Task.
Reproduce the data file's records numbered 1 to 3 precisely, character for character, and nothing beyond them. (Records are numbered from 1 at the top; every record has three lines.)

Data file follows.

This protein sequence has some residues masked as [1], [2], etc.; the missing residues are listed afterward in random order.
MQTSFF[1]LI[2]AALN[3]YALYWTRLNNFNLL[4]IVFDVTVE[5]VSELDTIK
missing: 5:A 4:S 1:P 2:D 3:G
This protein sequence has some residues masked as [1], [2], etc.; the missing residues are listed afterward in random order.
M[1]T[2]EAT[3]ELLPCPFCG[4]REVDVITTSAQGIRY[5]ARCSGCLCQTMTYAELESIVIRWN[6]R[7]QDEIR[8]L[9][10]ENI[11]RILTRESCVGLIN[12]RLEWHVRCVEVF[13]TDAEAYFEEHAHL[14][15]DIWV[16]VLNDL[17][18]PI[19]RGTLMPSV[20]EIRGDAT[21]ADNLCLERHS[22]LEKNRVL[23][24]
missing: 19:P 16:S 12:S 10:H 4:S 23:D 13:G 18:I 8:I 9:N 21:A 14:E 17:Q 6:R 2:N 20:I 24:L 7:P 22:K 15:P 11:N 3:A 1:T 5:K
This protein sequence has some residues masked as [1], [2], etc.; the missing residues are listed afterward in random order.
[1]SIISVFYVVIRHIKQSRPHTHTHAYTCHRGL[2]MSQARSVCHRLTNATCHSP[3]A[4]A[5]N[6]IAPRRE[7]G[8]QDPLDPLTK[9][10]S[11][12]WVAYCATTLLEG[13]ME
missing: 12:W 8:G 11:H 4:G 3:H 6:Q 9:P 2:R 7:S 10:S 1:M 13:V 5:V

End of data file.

This protein sequence has some residues masked as [1], [2], etc.; the missing residues are listed afterward in random order.
MQTSFF[1]LI[2]AALN[3]YALYWTRLNNFNLL[4]IVFDVTVE[5]VSELDTIK
missing: 5:A 4:S 1:P 2:D 3:G
This protein sequence has some residues masked as [1], [2], etc.; the missing residues are listed afterward in random order.
M[1]T[2]EAT[3]ELLPCPFCG[4]REVDVITTSAQGIRY[5]ARCSGCLCQTMTYAELESIVIRWN[6]R[7]QDEIR[8]L[9][10]ENI[11]RILTRESCVGLIN[12]RLEWHVRCVEVF[13]TDAEAYFEEHAHL[14][15]DIWV[16]VLNDL[17][18]PI[19]RGTLMPSV[20]EIRGDAT[21]ADNLCLERHS[22]LEKNRVL[23][24]
missing: 19:P 16:S 12:S 10:H 4:S 23:D 13:G 18:I 8:I 9:N 21:A 14:E 17:Q 6:R 2:N 20:I 24:L 7:P 22:K 15:P 11:N 3:A 1:T 5:K
This protein sequence has some residues masked as [1], [2], etc.; the missing residues are listed afterward in random order.
[1]SIISVFYVVIRHIKQSRPHTHTHAYTCHRGL[2]MSQARSVCHRLTNATCHSP[3]A[4]A[5]N[6]IAPRRE[7]G[8]QDPLDPLTK[9][10]S[11][12]WVAYCATTLLEG[13]ME
missing: 12:W 8:G 11:H 4:G 3:H 6:Q 9:P 2:R 7:S 10:S 1:M 13:V 5:V